Recent Classics About Youth: What Goes On In Those Minds?

By Carole Reedy

It’s ironic that recently published books can already be viewed as “classics.” Yet there are some books and writers destined for this path. From the start, serious readers and some critics knew that Portnoy’s Complaint (Philip Roth, 1969) and Catcher in the Rye (J.D. Salinger, 1951) would be read well into the future by millions of people, young and old alike. Both books look into the nest of confusion that is a young man’s mind. Both were controversial, too, not only in the eyes of critics, but also to those in education, the church, and everyday homes. Even friends disagreed.

After its publication in 1951, Catcher in the Rye rose to the cherished number one spot on the New York Times best-seller list. But from 1961 to 1982 this was the most censored book in high schools and libraries across the US. One teacher was fired for assigning it in his classroom (though he was reinstated after taking his case to court). Paradoxically, in 1981 Salinger’s classic was not only the most censored book but also the second most frequently taught book in US public schools.

Portnoy’s Complaint put Philip Roth on the map of literary greats with its 1969 publication. The novel became an instant hit, and The New Yorker named it “one of the dirtiest books ever published.” Many libraries in the US banned the book because of its detailed discussion of masturbation and other explicit language. Roth was also condemned by many fellow Jews. In 2009, the Guardian published an article in honor on the 40th birthday of the novel, summing up its success by saying, “So despite reaching 40, that milestone of respectability, Portnoy’s Complaint is still a master class in how to get beneath the skin of sexuality. Has any other novel managed it quite so well?”

Even today, as in the ’60s, the names Alexander Portnoy and Holden Caulfield bring a smile of recognition to the faces of readers new and old. If you haven’t read these two books, treat yourself. You can find inexpensive copies in used bookstores and on Amazon.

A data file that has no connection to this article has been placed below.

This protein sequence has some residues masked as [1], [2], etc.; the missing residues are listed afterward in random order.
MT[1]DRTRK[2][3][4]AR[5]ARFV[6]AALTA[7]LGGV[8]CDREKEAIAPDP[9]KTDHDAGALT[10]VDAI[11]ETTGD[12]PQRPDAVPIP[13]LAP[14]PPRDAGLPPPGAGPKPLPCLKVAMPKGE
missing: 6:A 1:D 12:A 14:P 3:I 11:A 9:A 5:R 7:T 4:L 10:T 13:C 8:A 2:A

In the 21st century, writers are still telling stories about the confused years of youth. This month we’re recommending five recently published books by award-winning writers that are certain to win more cherished literary prizes, which will enable them to make a comfortable living in a profession that denies many skillful this achievement, bringing us many hours of pleasurable reading.

Paul Auster, one of the most distinguished and loved writers of the past 30 years, in a recent interview on BBC talked about the daily life of a writer. Although it may seem glamorous to those of us who admire the art, Auster puts it in perspective: “Who would want to spend their days shut in a room with just a typewriter?” It’s a lonely existence. And yet, many writers still pound away on the manual typewriters they’ve owned since the 1960s, Auster and Woody Allen among them.

These best-sellers tell us stories of youth by delving into the young minds of the protagonists as they experience the tragedies and joys of living.

A Heartbreaking Story of Staggering Genius, by Dave Eggers

Yes, that’s the title, not the description. But the title does describe the book, which indeed is a staggering work of genius. Eggers has given us a variety of insightful, important, and funny books over the past 15 years that address relevant topics (What is the What, Zeitoun, A Hologram for a King, and most recently The Circle), but this is the one that stands out, perhaps because it’s his story, his life, his heartache, his experience.